'Toy Story 4' a charmingly spectacular animated sequel about second chances
"Toy Story 4" --
I don't know what the Pixar filmmakers said when they met for their first brainstorming session to create the fourth "Toy Story" animated comedy. But I can imagine.
"Hey, 24 years have passed since the first 'Toy Story,' and we need to blow the barn doors off the animation and crank up the art form to new cinematic, technical heights!"
"Hey, 'Toy Story 3' ended on a perfect note of finality with college-bound Andy giving Woody and the toys to their new human, Bonnie.
"We must create an even better, more poignant bookend for the series that talks about second chances, and the inevitably of goodbyes."
"Hey, we should amp up the blend of emo moments, action sequences and scares, then be sure the characters become much more than they seem."
Check, check and done.
The filmmakers probably didn't think "Toy Story 4" could also be a metaphor for couples who strike out on life's next adventure after they realize the kids -- both human and otherwise -- can get by without them.
Directed with energetic sincerity by longtime Pixar jack-of-all-trades (and co-writer of "Inside Out") Josh Cooley, this third "Toy Story" sequel begins with Sheriff Woody (Tom Hanks, sounding just as vibrantly idealistic as he did in 1995), his pal Buzz Lightyear (Tim Allen, relegated to a supporting role) plus other toys, pondering their purpose after busy Bonnie (Madeleine McGraw) enters kindergarten.
Once in school, Bonnie makes a new friend, Forky.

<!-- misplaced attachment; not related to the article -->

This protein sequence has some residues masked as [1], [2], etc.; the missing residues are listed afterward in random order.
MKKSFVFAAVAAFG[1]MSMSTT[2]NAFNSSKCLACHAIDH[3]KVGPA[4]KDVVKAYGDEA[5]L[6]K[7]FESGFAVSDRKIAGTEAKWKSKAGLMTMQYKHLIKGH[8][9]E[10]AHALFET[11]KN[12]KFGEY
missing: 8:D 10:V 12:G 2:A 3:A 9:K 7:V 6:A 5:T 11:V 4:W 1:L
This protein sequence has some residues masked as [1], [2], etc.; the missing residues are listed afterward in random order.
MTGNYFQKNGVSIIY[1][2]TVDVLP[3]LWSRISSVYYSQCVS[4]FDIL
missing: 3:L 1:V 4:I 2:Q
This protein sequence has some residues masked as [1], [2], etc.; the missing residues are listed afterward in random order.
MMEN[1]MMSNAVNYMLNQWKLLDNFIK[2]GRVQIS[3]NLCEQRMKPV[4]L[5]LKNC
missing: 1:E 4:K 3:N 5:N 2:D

She puts pipe-cleaner arms, mismatched googly eyes, Popsicle stick feet and a twisted mouth on a spork.
Forky comes to life (with "Arrested Development" star Tony Hale supplying his quirky, childlike vocalizations), but only thinks of himself as trash, no matter how many times the protective, supportive Woody reminds him, "You're a toy!"
Strange, fascinating characters populate this near-photo-realistic fantasy constructed of superbly rendered, nuanced shadows, deep textures and insanely choreographed action sequences with dizzying, 360-degree camera swirls.
Some characters aren't so strange. Remember Bo Peep from the first two films? (She nabbed the female lead after stodgy Mattel executives refused to let Barbie be Woody's love interest.)
Bo returns (reprised by Annie Potts) as an empowered, independent Disney action heroine complete with a shepherd's staff that she wields like a sword.
She rejoins Woody as Bonnie's family goes on a road trip to where a spectacular carnival lights up an old Western town. And where a dust-encrusted secondhand store warehouses discarded toys such as Gabby Gabby (Christina Hendricks), a damaged pull-string talking doll who plots to steal Woody's functional voice box, aided by four truly creepy ventriloquist dummy henchmen.
Good thing Woody meets "Canada's Greatest Stuntman" Duke Caboom, an egomaniacal Evel Knievel-esque daredevil brought to hilarious life by Keanu Reeves.
Hey, wouldn't it be great if the original voice cast reunited with composer-singer Randy Newman and they created a wonderful ode to loyalty and empathy that becomes the leading contender for the 2019 animated feature film Oscar?
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Starring: Tom Hanks, Annie Potts, Tim Allen, Tony Hale, Christina Hendricks, Keanu Reeves, Joan Cusack, Bonnie Hunt
Directed by: Josh Cooley
Other: A Walt Disney Pictures release. Rated G. 100 minutes